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My favorite H. Beam Piper book was Uller Uprising. The Sepoy Mutiny as Sci Fi.
Apache
Yep, that's a good one also. That's one of his books that is in PD. I've got most of his books in paper, and the PD ones in eBook.
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Old 01-31-2020, 01:44 PM   #54
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I'm a fan of John Wyndham, I consider The Day of the Triffids his best novel and Dumb Martian and Pillar to Post his best short stories.
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Old 01-31-2020, 02:50 PM   #55
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I haven't seen mentioned one of my favorites, Damon Knight.
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Old 01-31-2020, 05:34 PM   #56
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Originally Posted by Pulpmeister View Post
Quite a lot of those who were huge in the earlies survive today on the strength of one or two great stories.

Some of my favourite short sf stories:

Jerome Bixby: The Holes around Mars (scientifically very unsound, but fun, with a pun as a punchline)
Eric Frank Russell: Men Martians and Machines (1955: a short story collection)
Asimov: the Dead Past (if that doesn't make you pause to think nothing will)
Asimov: The Billiard Ball (who else could make a short story out of Relativity?)
Heinlein: And he Built a Crooked House
C M Kornbluth: The Little Black Bag
Pohl: The Tunnel Under the World (you don't want to find the answer to your question)
Asimov: Lenny
A Bertram Chandler: Giant Killer (unfortunately the illustration in the magazine gave away the punchline)
James Blish: Beep!
Mildred Clingerman: Letters from Laura (about as risque as you get get in an sf in 1954)
John W Campbell: Who goes There?
Arthur C Clarke: A Walk in the Dark (wonderfully scary)
John W Campbell, Forgetfulness
Van Vogt: Black Destroyer
Henry Hasse: He Who Shrank
Frederick Pohl: Day Million
Jeerome Bixby: It's a good life

Lots of others
Here is my list of short stories from the period.

Cordwainer Smith - The Ballad Of Lost C'Mell
Cordwainer Smith - On The Sand Planet
Theodore Sturgeon - The Man Who Lost The Sea
Theodore Sturgeon - A Saucer Full Of Loneliness
Fritz Leiber - Try And Change The Past
James Blish - Surface Tension
Issac Asimov - It's A Beautiful Day
Robert Heinlein - Elsewhen
A. E. Van Vogt - Dear Pen Pal
C.L. Moore - No Woman Born
Henry Kuttner - The Two Handed Engine
Jack Vance - Rumfuddle
Eric Frank Russel - Legwork
Poul Anderson - The Sharing Of The Flesh
L.Sprague De Camp - A Gun For Dinosaur
Alfred Bester - Fondly Fahrenheit
Arthur C. Clarke - The Wall Of Darkness
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Old 01-31-2020, 06:50 PM   #57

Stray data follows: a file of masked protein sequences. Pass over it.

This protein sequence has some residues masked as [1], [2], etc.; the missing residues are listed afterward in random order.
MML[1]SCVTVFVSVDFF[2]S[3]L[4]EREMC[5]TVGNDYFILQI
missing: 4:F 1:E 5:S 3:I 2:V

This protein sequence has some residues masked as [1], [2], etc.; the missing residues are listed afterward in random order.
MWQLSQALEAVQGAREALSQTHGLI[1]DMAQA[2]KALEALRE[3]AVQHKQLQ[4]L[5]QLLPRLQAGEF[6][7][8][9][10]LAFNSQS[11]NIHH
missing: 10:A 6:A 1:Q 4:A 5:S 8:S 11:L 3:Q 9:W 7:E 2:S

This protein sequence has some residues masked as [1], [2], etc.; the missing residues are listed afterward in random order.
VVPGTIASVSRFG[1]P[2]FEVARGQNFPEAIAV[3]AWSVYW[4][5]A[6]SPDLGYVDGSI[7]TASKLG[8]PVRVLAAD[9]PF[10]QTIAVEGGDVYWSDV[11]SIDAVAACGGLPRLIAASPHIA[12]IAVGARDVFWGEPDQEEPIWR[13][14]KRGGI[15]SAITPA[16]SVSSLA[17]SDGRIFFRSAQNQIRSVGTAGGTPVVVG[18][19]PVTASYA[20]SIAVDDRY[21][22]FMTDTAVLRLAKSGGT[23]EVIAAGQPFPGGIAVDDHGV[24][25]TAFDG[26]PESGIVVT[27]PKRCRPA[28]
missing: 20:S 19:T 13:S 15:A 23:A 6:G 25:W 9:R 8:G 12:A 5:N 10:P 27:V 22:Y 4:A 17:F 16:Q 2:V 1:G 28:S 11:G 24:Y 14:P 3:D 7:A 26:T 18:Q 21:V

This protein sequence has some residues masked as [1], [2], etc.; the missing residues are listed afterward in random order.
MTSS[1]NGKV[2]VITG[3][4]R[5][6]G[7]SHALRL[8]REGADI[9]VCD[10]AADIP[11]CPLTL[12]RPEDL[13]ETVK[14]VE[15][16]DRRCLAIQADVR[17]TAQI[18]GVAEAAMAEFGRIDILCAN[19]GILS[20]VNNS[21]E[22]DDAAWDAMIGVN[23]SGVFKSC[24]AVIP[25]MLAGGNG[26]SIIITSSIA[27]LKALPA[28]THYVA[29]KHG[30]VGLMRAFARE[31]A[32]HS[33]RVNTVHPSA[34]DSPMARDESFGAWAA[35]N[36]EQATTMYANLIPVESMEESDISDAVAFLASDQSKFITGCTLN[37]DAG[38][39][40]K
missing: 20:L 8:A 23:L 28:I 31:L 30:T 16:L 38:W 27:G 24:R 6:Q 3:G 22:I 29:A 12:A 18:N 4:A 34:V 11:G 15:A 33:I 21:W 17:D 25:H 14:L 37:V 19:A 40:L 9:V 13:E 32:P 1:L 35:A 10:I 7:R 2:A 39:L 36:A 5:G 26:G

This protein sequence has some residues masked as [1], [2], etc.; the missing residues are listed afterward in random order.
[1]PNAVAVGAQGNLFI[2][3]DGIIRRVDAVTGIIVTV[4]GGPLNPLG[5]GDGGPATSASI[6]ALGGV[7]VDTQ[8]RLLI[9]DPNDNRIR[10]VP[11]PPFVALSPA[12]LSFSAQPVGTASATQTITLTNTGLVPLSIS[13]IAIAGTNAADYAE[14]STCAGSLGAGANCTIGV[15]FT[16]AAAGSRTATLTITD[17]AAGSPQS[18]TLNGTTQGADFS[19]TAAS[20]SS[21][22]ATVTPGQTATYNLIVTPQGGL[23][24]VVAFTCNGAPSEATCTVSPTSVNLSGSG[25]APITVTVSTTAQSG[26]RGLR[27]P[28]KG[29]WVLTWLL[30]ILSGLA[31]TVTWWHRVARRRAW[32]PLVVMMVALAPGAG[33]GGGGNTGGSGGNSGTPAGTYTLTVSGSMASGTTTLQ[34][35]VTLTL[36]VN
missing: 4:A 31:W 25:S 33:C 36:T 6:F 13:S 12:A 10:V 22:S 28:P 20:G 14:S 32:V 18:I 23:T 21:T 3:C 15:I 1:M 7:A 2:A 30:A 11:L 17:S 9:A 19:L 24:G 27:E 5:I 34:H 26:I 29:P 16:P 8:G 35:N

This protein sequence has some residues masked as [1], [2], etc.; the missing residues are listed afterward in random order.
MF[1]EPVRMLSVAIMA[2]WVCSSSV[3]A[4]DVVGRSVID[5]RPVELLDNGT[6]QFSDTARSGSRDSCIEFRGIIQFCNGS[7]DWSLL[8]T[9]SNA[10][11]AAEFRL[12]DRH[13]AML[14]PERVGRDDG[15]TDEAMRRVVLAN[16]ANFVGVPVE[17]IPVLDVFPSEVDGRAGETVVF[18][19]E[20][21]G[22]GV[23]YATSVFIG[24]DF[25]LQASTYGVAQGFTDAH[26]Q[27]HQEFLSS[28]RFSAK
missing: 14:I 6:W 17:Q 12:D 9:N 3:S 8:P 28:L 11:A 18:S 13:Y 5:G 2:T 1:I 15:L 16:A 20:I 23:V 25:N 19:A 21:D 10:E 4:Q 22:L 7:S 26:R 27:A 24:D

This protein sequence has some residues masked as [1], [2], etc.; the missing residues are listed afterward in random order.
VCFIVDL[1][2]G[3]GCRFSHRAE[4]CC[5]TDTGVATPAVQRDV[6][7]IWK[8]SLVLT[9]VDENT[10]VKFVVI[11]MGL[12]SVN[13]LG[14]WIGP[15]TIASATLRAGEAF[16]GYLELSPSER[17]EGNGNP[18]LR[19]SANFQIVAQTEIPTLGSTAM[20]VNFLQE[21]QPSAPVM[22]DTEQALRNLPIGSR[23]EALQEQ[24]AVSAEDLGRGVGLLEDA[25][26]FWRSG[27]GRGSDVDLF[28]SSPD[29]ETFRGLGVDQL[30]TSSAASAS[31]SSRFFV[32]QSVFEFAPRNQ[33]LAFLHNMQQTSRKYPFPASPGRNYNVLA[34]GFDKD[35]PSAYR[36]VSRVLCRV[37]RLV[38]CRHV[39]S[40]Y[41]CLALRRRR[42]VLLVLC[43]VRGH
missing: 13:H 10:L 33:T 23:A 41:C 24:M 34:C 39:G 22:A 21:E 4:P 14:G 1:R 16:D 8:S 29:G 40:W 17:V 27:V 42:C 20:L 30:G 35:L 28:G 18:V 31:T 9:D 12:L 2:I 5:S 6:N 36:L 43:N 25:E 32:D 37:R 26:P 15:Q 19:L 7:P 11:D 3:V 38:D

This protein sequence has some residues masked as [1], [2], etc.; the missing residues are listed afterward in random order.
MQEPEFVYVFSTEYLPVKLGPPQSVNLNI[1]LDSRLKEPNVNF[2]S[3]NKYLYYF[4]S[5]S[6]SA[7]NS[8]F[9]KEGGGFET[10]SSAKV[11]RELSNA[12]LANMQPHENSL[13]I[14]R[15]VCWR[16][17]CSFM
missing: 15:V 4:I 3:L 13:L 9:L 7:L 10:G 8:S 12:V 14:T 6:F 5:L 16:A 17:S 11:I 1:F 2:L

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I agree that Wells and Verne were there at the start. Between them they pretty much invented the genre, though Wells was softer in his science than Verne was.
Frankenstein was written before Verne was born. Wells was born about the time of Verne's early work.
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Old 02-02-2020, 09:21 AM   #58
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I too liked Waystation. But I found Simak's other works just didn't grab me, though I liked his kind of sad writing tone.

James Blish Cities in Fight was a classic. A real blast.

I though Philip Jose Farmer was very good. I appreciate we're moving beyond "classic", but I'd consider him classic. Obviously the Riverworld was popular and good. He kind of kicked off that whole using historical figures as characters. But I think his World of Tiers was better. Very inventive, and a rollicking good ride.

And Jackl L Chalker Well World sage. That was awesome.

I read all these books as a kid. I think one measure of a really good book is if you still enjoy as much as you did when you read it as a kid.

Last edited by Pajamaman; 02-02-2020 at 09:24 AM.
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Old 02-02-2020, 09:25 AM   #59
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And when one is discussing classics, one should never forget Hodgson. The Nightland still really kicks the hell out of pretty much anything else, except The Rings (which is not sci-fi). It still blows my socks off in terms of scope and story line, and the character is all by himself for 75% of the book. Remarkable.

In fact, I would nominate the The Nightland for THE GREATEST SCI-FI WORK OF ALL TIME award (so far).
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Old 02-02-2020, 11:56 AM   #60
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Clifford D. Simak must count as one of the Old Masters. Published from 1931 to 1986, with three Hugos and a Nebula to his credit, and the third SFWA Grand Master.

I'm particularly fond of Way Station, which won the 1964 Hugo for best novel. Surprisingly, it doesn't seem to be available as an ebook in the UK at the moment.
It definitely was available at some point, from SF Gateway, since that's where I got mine. It had quite a lot of scannos I seem to remember, so maybe it got pulled for quality control.

A lot of the early SF masters are very dry, relying on the ideas to carry them, but Simak's book have a peculiar atmosphere that I like, and that makes them work even when the ideas are thin.